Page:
Accordingly, the Committee urges the NIH to expand, intensify, and support ongoing research and other activities with respect to pre-diabetes and diabetes in minority populations, including research to identify clinical, socioeconomic, geographical, cultural, and organizational factors that contribute to diabetes in such populations.  Specifically, the Committee encourages NIH to support studies on behavior and obesity; environmental factors that may contribute to the increase in type 2 diabetes in minorities; and environmental triggers and genetic interactions that lead to the development of type 2 diabetes in newborns.


The NIH is also strongly encouraged to develop a trans-Institute strategy for increasing funded research in palliative care for persons living with chronic and advanced illness.  According to the Committee, research is needed on: treatment of pain and common non-pain symptoms across all chronic disease categories, which should include cancer, heart, renal and liver failure, lung disease, Alzheimer's disease and related dementias; methods to improve communication about goals of care and treatment options between providers, patients, and caregivers; care models that maximize the likelihood that treatment delivered is consistent with patient wishes; and care models that improve coordination, transitions, caregiver support, and strengthen the likelihood of remaining at home.


The agency is urged to support behavioral research aimed at reducing the likelihood of HIV infection by determining risk factors in various populations as well as the ways in which interventions need tailoring for specific populations at greatest risk of becoming infected.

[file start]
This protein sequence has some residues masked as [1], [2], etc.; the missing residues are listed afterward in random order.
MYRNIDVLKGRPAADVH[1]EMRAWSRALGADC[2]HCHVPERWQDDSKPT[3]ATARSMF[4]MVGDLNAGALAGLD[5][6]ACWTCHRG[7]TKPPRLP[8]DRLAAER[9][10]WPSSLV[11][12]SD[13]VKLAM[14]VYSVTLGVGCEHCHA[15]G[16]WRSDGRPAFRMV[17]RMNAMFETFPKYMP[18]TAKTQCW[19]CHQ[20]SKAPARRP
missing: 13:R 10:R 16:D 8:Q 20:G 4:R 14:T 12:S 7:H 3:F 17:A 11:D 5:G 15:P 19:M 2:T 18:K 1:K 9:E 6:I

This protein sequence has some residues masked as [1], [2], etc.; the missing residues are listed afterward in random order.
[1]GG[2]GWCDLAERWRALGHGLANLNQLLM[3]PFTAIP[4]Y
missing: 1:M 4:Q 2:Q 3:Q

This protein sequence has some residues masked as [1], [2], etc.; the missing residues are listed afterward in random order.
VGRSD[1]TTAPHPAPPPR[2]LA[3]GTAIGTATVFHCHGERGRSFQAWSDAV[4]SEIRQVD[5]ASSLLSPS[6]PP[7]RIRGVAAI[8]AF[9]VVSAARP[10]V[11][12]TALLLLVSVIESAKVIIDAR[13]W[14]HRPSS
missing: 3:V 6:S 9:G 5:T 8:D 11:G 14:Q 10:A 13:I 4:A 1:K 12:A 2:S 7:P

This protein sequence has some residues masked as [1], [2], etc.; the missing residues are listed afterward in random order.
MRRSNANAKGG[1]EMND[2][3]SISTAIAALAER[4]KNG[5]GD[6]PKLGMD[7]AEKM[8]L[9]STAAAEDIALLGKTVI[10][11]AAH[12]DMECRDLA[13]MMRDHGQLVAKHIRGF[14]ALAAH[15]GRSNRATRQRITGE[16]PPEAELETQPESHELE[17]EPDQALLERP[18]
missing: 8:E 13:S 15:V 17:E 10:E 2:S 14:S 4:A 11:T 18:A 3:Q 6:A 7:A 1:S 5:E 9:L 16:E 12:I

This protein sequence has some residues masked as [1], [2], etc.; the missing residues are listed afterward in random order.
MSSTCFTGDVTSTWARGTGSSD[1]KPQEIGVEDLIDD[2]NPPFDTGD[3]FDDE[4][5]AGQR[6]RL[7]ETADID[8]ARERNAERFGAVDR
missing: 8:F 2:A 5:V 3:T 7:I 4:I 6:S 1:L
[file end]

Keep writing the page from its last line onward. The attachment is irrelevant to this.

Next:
Concern About Cancer in Adolescents


The National Cancer Institute (NCI) is encouraged to give additional consideration to adolescents, whose overall risk of contracting most cancers is lower than for adults, but who, because of factors peculiar to adolescence, are less likely to participate in clinical trials and often diagnosed at later stages.  In particular, the Committee encouraged the Institute to focus research efforts on health communications strategies for adolescents, their families, and their health providers.  


The Committee noted that NCI's research on smoking cessation, smokeless tobacco and collaborations with the National Institute on Drug Abuse (NIDA), the Eunice Kennedy Shriver National Institute of Child Health and Human Development (NICHD), and the National Heart, Lung, and Blood Institute (NHLBI) are critical to building knowledge to reduce the use of tobacco in adolescents.  The Committee believes that behavioral science should facilitate FDA regulation of tobacco, including consumer perceptions, development of warning labels, product development and response, risk communication, and cultural effects, and recommends that the NCI support such research.